Sunday, April 19, 2015

Please Stop Trying to Change the World

Have you seen the new commercials? The first one aired several weeks ago, during the Academy Awards, I believe. Each ad features Jeff Goldblum as Bill Bellflower, the "Silicon Valley Maverick." Perfectly casted, he's rocking the rimmed glasses and slick hair, looking like what all the future hipsters might be like. His attire is all black, including a black turtleneck reminiscent of Steve Jobs, and each time he talks he sports a Brittany Spears mic acting as though he's giving the type of keynote speech we've all grown accustomed to with Apple, Microsoft, and TED Talks, using visionary terms like, "Web 5.0" and the "Apartminternet."

It's blatantly obvious and brilliant.

The best part of it all is the tagline that's like a supersaturated sponge dripping with satire:
Change your apartment. Change the world.
Every time I watch some new version of the ad, I crack up at that consistent tagline coming out of Goldblum's mouth in that nerdy nasally tone, almost like an older, slightly mellowed Steve Urkel, "Change your apartment, change the werrrld. 

I love this ad for two reasons. First, even though Stace and I already have an apartment, I visited the site. It made me want to check it out and see what's offered. All in all, it's a clean, simple website with a good number of features that make the apartment hunting experience as pleasant as it can be. These ads would be an utter failure if it didn't accomplish the purpose of getting traffic to the site.

Second, and more importantly, is that it accomplishes providing the same experience for us all. Even if you aren't looking for an apartment, when you hear those words, "Change your apartment, change the werrrld," you crack up and say, "Oh silly Jeff Goldblum, that's absurd, almost as absurd as you being a scientist who turned into a fly or you being a scientist at a park with real-life dinosaurs or you being a scientist period!"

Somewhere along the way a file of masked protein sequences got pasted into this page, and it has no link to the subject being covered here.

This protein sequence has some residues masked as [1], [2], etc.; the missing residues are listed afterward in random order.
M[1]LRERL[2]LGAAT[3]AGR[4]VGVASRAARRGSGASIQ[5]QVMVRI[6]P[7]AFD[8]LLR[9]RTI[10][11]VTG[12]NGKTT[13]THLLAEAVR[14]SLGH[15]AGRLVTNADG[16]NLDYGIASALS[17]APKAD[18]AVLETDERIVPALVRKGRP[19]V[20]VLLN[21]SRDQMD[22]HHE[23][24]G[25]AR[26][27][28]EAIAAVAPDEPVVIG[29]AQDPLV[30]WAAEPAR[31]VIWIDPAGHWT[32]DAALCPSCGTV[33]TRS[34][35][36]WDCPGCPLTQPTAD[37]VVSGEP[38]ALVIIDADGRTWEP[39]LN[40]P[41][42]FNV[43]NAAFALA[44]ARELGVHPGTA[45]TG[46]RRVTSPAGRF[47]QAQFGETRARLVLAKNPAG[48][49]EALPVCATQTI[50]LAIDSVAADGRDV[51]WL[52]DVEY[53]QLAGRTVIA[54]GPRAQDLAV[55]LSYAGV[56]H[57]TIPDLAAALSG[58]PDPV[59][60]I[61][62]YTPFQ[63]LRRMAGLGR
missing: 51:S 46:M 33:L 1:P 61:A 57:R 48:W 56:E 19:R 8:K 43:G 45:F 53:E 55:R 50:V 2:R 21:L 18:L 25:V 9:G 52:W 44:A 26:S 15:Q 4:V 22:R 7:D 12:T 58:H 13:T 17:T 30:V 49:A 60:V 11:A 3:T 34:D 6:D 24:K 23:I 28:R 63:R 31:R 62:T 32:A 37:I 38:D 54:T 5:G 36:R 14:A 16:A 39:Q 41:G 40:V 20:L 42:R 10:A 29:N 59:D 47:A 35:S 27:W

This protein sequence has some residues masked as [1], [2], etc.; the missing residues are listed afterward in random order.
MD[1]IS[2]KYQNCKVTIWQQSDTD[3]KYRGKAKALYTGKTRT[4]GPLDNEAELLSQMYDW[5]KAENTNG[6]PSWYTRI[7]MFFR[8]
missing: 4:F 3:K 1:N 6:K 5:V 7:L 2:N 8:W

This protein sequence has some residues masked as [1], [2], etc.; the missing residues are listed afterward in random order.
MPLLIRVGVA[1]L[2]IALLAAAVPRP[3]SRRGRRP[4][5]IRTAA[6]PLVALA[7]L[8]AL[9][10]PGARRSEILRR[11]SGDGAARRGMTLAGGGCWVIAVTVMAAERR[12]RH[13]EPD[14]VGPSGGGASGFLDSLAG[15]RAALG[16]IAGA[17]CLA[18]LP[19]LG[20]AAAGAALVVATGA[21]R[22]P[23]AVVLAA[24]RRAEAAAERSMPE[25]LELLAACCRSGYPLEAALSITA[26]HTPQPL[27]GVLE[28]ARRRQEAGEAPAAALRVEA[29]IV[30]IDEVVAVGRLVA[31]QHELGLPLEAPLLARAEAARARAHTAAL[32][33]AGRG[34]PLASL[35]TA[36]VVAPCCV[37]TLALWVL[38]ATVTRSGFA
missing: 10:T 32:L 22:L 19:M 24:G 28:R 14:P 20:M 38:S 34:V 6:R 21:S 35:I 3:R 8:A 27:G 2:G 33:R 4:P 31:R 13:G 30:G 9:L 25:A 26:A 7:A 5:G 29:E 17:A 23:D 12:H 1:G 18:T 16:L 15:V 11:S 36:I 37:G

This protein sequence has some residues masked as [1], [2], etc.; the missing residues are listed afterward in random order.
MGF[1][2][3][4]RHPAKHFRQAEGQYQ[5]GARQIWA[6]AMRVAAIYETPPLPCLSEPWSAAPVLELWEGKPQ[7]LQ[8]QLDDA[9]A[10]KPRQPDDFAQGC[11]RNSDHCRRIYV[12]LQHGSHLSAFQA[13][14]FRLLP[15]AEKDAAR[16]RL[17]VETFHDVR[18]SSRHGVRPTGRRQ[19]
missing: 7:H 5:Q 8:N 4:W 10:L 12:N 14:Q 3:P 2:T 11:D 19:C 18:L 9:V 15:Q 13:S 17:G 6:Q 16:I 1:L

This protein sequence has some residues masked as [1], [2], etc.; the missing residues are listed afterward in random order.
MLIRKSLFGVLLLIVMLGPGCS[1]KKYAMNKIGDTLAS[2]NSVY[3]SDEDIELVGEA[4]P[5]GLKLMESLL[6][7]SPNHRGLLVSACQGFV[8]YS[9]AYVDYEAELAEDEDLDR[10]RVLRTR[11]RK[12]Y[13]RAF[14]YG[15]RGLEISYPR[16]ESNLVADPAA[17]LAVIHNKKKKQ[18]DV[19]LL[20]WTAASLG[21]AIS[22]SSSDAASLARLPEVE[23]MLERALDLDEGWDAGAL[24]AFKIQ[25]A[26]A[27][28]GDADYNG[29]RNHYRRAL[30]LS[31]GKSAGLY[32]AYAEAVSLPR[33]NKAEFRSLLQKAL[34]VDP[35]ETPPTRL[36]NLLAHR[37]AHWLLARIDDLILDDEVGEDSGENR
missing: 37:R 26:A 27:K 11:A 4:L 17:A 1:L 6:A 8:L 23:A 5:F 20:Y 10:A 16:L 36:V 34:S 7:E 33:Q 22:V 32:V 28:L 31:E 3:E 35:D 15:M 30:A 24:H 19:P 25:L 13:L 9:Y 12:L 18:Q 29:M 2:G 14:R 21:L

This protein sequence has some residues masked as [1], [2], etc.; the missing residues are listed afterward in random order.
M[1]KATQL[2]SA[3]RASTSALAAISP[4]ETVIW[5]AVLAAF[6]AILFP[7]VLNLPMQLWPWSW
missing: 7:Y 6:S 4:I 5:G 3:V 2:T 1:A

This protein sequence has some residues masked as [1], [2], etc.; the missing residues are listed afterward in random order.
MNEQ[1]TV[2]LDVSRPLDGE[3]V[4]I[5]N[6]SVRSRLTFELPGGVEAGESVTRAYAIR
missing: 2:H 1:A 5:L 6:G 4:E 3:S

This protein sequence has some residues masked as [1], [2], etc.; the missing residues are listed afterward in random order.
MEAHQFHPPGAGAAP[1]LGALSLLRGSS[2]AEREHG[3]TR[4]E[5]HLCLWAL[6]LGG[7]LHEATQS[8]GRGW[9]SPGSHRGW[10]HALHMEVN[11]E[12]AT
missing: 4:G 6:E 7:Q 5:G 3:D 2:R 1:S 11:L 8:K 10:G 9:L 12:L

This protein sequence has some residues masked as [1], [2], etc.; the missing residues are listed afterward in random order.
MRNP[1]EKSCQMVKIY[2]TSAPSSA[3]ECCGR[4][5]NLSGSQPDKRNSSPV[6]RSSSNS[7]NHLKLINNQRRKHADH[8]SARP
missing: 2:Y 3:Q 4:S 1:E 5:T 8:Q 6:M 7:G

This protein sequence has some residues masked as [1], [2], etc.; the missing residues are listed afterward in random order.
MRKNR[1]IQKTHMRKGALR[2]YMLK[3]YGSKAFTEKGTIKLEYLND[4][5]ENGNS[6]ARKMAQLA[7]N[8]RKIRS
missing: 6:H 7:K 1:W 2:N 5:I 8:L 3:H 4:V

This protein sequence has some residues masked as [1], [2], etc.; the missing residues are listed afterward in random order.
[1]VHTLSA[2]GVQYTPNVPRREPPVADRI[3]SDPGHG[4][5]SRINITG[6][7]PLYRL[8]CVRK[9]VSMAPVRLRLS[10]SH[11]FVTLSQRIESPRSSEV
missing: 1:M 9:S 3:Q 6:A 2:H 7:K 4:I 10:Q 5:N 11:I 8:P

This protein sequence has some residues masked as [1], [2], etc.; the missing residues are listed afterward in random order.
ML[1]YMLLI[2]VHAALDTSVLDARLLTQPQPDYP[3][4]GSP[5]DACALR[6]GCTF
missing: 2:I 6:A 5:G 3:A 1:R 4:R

It goes without saying that when you change your apartment you are not changing the world. If you do believe you're changing the world with that decision, may I suggest a place that has nice padded walls? But this is the beauty: when it actually is said, it calls out all the other silly ways we've been convinced that basic, everyday decisions, are changing the world.

It seems like we can't go a day without being told that this product, that decision, this action, that donation will change the world. You and I are harassed and bullied into this story and get crushed with guilt when we aren't making some kind of impact. Unless you aren't somehow changing the world your life is meaningless. So you decided to buy that all natural shampoo or you start eating cage free eggs or your company purchases the software has "revolutionized" the industry, yet those storytellers will somehow convince you are that you aren't doing enough.

Please stop trying to change the world.

Can I ask you something? What would happen if you rejected that narrative, that story telling you that you have to be a world-changer in order to be human? What if you were just an ordinary person and found contentment in that?

Maybe you'd stay in your apartment forever...

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